Cracking the Girl Code

Tech companies are funding programs that teach girls to code

August 01, 2014

The nonprofit Girls Who Code encourages girls to consider entering the tech industry.

Twenty high-school girls sit hunched in front of laptops around a table at AT&T’s office in New York City. Riya Satara, 17, types a series of ones and zeros to adjust a paddleball game she’s designing. She’s trying to make the ball follow a certain path. It’s her first week learning to code–writing the instructions that tell a computer what to do.

Satara is attending summer camp with Girls Who Code. The national nonprofit encourages girls to enter the tech industry. This camp is just one of a half-dozen similar programs around the country offering coding classes for girls like Satara who have shied away from the subject. Many of the programs are supported by tech giants like Google.

Members of Girls Who Code, ages 16 to 18, program together in the office of an advertising company in New York City.

Members of Girls Who Code, ages 16 to 18, program together in the office of an advertising company in New York City.

“I can stand on a stage in front of 700 kids,” says Satara. “But I was too scared to take a computer-science class where I would have been the only girl in a room of 19 guys.”

Changing that mind-set is a national challenge. By 2020, there will be 1.4 million computing jobs, and not enough qualified graduates to fill them. That’s why programs like Girls Who Code are trying to bring women into the industry. Today, only 12% of computer-science degrees go to women.

Girls Welcome

Girls Who Code started in 2012 with 20 girls in one classroom. Today, the program graduates 3,000 girls from clubs and camps across the country. Founder Reshma Saujani says 95% of graduates want to major in computer science in college.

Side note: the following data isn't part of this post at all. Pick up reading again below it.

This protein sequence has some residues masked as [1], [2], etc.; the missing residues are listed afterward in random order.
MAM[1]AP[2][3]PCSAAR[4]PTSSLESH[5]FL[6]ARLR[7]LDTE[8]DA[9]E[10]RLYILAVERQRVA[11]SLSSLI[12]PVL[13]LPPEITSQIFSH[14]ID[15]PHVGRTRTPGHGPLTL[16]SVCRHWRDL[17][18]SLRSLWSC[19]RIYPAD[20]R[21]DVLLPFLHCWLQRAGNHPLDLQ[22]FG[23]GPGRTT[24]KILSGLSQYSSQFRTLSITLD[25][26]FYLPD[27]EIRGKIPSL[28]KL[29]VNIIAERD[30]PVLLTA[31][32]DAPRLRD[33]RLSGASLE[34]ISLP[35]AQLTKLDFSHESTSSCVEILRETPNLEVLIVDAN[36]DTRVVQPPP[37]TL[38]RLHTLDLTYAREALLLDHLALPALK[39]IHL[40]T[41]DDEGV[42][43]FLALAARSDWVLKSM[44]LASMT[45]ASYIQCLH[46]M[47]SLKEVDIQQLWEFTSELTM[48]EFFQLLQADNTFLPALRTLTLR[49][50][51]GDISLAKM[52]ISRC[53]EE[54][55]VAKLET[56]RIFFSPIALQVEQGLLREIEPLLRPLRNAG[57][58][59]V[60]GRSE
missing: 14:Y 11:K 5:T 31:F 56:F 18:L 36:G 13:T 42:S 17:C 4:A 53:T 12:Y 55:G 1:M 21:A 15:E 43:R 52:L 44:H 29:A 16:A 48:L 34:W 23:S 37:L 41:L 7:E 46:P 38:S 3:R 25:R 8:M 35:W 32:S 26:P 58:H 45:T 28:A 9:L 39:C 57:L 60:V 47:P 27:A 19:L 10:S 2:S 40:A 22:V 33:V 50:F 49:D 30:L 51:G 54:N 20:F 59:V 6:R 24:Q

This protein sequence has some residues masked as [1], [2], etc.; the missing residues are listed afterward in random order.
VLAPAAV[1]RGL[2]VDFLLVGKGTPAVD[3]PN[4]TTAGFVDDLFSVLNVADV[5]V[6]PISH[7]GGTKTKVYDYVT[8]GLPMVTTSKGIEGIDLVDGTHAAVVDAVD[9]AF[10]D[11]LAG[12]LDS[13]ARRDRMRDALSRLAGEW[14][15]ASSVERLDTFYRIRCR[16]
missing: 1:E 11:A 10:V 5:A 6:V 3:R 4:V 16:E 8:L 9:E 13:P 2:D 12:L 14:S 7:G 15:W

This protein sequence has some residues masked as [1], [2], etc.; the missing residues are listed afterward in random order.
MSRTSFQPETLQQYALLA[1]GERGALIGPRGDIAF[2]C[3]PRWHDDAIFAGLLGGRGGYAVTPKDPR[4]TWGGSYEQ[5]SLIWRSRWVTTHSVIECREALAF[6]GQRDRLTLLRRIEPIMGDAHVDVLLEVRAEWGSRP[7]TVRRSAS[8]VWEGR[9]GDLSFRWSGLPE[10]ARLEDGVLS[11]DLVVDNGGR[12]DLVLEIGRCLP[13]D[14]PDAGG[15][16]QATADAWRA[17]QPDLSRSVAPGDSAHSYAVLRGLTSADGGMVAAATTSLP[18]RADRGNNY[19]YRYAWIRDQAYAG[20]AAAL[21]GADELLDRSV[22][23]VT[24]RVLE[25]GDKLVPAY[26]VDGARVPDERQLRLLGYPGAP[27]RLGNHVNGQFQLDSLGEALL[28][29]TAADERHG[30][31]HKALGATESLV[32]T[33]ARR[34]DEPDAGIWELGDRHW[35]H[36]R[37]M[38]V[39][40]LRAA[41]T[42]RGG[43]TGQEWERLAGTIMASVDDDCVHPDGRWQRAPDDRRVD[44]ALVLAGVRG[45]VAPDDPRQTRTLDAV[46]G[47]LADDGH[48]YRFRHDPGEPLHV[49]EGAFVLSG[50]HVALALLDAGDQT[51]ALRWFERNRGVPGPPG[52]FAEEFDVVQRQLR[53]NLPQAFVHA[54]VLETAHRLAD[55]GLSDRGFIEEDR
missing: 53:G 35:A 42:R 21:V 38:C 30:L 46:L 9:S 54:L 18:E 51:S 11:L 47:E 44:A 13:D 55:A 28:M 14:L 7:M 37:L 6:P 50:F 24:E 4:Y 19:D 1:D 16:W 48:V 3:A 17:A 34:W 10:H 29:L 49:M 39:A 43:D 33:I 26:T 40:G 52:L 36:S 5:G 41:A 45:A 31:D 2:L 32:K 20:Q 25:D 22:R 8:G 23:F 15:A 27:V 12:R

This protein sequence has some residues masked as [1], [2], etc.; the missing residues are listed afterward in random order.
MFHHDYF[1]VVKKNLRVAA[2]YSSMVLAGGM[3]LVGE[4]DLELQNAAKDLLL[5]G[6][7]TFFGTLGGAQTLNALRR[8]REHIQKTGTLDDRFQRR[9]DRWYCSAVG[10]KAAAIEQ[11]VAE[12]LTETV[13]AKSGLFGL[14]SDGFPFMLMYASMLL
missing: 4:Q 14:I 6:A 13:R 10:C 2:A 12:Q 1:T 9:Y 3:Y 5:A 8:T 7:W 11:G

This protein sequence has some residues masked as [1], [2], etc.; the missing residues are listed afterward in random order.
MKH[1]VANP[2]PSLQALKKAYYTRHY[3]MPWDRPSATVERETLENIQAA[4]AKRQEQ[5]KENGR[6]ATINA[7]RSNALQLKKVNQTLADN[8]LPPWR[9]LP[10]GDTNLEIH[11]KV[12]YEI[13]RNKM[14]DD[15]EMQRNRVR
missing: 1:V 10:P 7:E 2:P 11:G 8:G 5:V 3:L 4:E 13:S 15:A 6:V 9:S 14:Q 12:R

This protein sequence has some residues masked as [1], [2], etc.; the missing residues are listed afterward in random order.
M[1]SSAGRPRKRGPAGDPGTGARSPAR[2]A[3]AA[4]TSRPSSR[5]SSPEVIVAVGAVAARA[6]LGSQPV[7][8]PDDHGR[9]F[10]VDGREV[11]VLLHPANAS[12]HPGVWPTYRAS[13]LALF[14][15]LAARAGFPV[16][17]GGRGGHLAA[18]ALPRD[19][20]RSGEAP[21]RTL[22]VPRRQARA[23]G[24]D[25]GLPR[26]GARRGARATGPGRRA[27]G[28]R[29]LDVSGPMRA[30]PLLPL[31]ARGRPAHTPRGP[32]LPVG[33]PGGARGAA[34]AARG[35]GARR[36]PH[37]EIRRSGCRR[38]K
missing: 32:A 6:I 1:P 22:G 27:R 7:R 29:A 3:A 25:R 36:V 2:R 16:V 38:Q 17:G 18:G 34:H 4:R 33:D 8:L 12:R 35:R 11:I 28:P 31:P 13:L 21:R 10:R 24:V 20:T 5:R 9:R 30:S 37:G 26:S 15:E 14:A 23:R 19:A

Educators are trying to understand how to engage girls in computer science early. Some universities are now modeling their classes after those designed by Girls Who Code, which stresses the importance of solving real-world problems. The idea is that girls are interested in helping their communities. The program also assigns group projects because research shows that girls flourish when they work as a team.

But gender balance won’t likely be reached until coding becomes a part of the school day. Currently 9 out of 10 schools in the U.S. don’t offer computer science. The nonprofit aims to change that by offering coding classes as early as elementary school. China, Vietnam and Britain already offer such classes.

There’s an App for That

Some developers aren’t waiting for U.S. schools to catch up. The app Hopscotch teaches children as young as 8 how to build their own games with code. Hopscotch founder Jocelyn Leavitt says her male friends taught themselves programming when they were kids. They played sports- or war-themed video games and then re-created them.

“We wanted to tap into that desire to create something but make it more accessible to both boys and girls,” she says.

So far it’s a hit. More than 1.5 million projects have been coded with Hopscotch in the past year, about half by girls.

Riya Satara says if she’d learned coding earlier, she wouldn’t have thought it was just for boys. Now she wants to spread her enthusiasm for tech by starting a Girls Who Code club at her school. And she’s finally enrolling in a computer-science class.

At the advanced level.

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